Education Influencer: Bridget White
Through work at Western School of Science and Technology in Maryvale, Bridget White was fortunate enough to connect with Megan and hear about the stARTem vision. Bridget liaised the strategic thinking between Western's music program and Megan's curriculum, ensuring the school supported arts education and developed systems to sustain the impact of the arts on its students. We are so thankful to have her support and wisdom in this fruitful partnership!
Q: What is your education and professional background?
A: I am a grateful product of public education and proud alumna of Hamilton College and Arizona State University. I started my career as a middle school special education teacher and Teach For America corps member in Phoenix. After three years in the classroom and a year of non-profit program management in Phoenix, I returned to my hometown of Boston and served six years on the founding team at Excel-Chelsea as Dean of Operations and later as Founding Operations Department Head at Excel Academy Charter Schools. At Excel-Chelsea, I was also proud to start and lead a student chorus as well as an annual field trip to see the Nutcracker-both of which were aimed at exposing students to the arts and creating an outlet for the joy of sharing musical and artistic experiences with peers. I returned to the Valley in Fall 2017 as a consultant supporting public district and charter schools to leverage school and systems operations as a driver of program improvement and organizational health.
Q: What did you want to become when you were young?
A: Like many kids, I changed my mind quite a bit. I’m sure I wanted to be a teacher at one point, but marine biologist was the front-runner for several years in middle school, as was storm-chaser (For some reason, I had a fascination with tornadoes). In high school and college, I considered pursuing a career in classical musical performance or diplomacy. I started seeing Teach For America recruitment materials when I was 18, though, and the rest is history.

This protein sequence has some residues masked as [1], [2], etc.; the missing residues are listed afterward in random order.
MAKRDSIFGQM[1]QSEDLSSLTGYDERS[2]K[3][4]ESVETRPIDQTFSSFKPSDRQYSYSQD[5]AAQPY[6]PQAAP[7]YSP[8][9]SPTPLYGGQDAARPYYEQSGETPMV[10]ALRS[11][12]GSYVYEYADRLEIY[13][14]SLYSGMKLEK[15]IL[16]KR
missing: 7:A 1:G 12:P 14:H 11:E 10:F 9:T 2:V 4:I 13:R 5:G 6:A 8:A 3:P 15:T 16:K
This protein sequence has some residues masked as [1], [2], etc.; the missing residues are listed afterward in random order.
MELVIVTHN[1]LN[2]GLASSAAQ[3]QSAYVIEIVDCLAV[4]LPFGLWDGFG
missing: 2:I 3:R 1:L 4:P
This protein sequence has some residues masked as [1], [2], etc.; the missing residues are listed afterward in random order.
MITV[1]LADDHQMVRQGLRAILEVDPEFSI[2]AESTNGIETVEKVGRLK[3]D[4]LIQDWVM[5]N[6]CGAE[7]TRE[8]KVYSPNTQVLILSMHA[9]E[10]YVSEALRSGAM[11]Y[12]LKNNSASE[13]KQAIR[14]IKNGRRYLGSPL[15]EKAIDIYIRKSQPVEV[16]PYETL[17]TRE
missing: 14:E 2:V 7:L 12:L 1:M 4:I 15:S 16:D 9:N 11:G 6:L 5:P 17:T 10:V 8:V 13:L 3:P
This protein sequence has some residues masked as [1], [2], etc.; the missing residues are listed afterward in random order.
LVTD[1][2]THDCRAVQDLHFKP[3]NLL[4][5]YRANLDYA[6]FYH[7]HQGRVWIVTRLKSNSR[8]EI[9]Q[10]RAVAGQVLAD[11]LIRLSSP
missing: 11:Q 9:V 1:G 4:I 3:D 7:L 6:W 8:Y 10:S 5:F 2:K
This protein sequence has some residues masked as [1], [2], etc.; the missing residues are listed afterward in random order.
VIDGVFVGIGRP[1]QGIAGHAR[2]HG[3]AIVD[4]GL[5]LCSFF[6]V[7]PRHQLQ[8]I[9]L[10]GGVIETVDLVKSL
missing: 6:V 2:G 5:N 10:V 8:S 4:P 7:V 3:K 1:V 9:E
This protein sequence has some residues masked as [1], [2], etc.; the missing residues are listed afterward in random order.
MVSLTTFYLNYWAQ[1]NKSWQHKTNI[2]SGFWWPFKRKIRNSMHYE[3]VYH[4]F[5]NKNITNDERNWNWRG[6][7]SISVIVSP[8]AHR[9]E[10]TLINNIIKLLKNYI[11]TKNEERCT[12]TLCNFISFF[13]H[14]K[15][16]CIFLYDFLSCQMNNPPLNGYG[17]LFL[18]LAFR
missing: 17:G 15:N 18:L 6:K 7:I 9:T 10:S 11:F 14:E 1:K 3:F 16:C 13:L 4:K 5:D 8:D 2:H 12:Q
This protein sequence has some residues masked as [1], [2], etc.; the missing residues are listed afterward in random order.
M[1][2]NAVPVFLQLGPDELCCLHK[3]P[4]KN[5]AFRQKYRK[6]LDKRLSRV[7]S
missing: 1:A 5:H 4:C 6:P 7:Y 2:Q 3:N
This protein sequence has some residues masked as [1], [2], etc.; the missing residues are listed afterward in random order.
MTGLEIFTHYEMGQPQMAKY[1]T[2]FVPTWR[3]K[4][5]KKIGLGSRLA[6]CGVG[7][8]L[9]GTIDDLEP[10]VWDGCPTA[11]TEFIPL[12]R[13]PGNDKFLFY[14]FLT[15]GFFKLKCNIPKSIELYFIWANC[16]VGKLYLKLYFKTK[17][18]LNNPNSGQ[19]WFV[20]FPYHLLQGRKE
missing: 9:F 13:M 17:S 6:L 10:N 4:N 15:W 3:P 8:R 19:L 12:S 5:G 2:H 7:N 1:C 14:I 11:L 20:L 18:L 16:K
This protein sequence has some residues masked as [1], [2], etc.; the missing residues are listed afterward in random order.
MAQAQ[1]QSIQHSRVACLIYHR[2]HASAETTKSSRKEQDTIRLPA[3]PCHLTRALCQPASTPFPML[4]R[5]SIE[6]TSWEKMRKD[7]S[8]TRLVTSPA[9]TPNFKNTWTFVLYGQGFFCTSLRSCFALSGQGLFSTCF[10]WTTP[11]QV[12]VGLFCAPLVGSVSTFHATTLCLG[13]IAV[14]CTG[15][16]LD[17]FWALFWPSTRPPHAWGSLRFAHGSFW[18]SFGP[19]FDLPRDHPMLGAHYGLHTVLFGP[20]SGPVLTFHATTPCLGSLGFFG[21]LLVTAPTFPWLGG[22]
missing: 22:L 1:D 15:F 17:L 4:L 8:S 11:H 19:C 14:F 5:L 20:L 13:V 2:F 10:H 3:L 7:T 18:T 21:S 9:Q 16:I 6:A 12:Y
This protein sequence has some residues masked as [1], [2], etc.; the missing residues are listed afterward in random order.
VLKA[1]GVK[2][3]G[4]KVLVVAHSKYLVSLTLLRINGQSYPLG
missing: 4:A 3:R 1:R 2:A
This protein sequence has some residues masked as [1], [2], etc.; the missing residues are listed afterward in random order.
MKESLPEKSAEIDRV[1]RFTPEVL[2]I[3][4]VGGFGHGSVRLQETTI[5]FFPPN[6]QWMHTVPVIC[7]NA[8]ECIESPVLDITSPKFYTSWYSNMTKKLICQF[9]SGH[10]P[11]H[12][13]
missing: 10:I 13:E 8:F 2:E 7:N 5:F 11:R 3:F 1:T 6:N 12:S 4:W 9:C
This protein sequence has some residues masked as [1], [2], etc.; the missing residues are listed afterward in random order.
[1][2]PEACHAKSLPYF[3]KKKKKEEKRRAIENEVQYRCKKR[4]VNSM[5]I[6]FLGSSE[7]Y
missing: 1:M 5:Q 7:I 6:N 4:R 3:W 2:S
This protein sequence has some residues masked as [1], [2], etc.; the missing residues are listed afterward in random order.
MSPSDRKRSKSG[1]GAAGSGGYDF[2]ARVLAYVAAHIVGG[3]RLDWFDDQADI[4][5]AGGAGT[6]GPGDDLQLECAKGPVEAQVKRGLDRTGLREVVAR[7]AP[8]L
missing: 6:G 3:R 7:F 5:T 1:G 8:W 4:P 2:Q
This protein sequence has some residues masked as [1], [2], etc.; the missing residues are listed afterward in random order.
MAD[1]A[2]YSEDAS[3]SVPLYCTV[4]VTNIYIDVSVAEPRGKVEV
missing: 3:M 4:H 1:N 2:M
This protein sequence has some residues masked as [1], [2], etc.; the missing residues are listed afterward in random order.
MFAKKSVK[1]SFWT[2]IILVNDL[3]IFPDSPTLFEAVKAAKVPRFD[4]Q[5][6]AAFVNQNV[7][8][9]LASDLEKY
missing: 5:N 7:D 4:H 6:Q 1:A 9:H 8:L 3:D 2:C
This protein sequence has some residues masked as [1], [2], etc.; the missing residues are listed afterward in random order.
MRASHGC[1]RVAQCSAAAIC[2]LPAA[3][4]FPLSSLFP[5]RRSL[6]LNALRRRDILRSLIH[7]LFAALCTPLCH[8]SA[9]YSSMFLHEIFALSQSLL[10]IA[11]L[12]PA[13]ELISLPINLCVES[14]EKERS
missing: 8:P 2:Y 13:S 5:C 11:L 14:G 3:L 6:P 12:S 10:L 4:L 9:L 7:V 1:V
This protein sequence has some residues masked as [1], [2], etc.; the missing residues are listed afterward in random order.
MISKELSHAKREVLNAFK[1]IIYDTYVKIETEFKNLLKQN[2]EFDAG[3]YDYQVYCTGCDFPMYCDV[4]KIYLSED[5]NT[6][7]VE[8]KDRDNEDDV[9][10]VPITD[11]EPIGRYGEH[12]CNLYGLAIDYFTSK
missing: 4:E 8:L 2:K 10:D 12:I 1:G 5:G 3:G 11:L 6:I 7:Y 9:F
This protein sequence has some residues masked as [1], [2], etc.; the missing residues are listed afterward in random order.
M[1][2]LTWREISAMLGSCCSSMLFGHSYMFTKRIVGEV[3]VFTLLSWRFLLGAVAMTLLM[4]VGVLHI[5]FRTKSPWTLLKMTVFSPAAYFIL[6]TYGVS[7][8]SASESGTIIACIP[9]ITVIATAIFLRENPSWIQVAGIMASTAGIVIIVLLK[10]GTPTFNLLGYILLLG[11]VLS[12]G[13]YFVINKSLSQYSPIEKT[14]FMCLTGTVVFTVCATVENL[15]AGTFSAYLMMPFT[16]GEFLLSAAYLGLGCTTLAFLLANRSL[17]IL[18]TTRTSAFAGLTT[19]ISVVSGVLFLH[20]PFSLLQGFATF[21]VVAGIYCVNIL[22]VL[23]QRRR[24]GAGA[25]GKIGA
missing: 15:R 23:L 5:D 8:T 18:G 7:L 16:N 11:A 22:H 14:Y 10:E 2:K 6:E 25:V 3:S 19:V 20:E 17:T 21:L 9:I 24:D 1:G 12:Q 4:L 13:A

Q: How was your connection with Megan made?
A: I was fortunate to meet Megan through our work at Western School of Science and Technology in Maryvale. Part of my work with Western involved liaising with Megan and Western’s music teacher to think strategically about how the school can support arts education and develop systems to sustain the impact of the arts on its students.
Q: Why is STEM education important?
A: STEM education is important to answer the exact questions you pose below-impact on students and preparation for success. (Keep reading!)
Q: What impact could stARTem make for students and/or teachers?
A: stARTem offers ready-made high-quality instructional materials that equip schools and teachers who have the motivation but may lack the resources to implement or enrich STEM in their classrooms. With stARTem’s support, teachers and schools will deepen their impact on students and broaden their ability to connect with a variety of student interests, thereby keeping them engaged and successful in school.
Q: What do you think the STEM workforce could look like 5 years from now?
A: Seemingly everything I read about in business articles talks about the ever-increasing role of design, creativity, and adaptability in the workforce. The STEM workforce has the potential to continually re-evaluate and improve the way we interact with one another and with the world. The workforce (and world!) are changing faster than ever, and our job as educators is to keep an eye on that ever-evolving reality and prepare students to engage with it productively and joyfully.
Q: Anything else you would like to add?
A: It’s been my sincere pleasure to work with Megan, learn about stARTem and what it’s accomplishing for students in Phoenix. I am excited to witness and hopefully support its growing impact!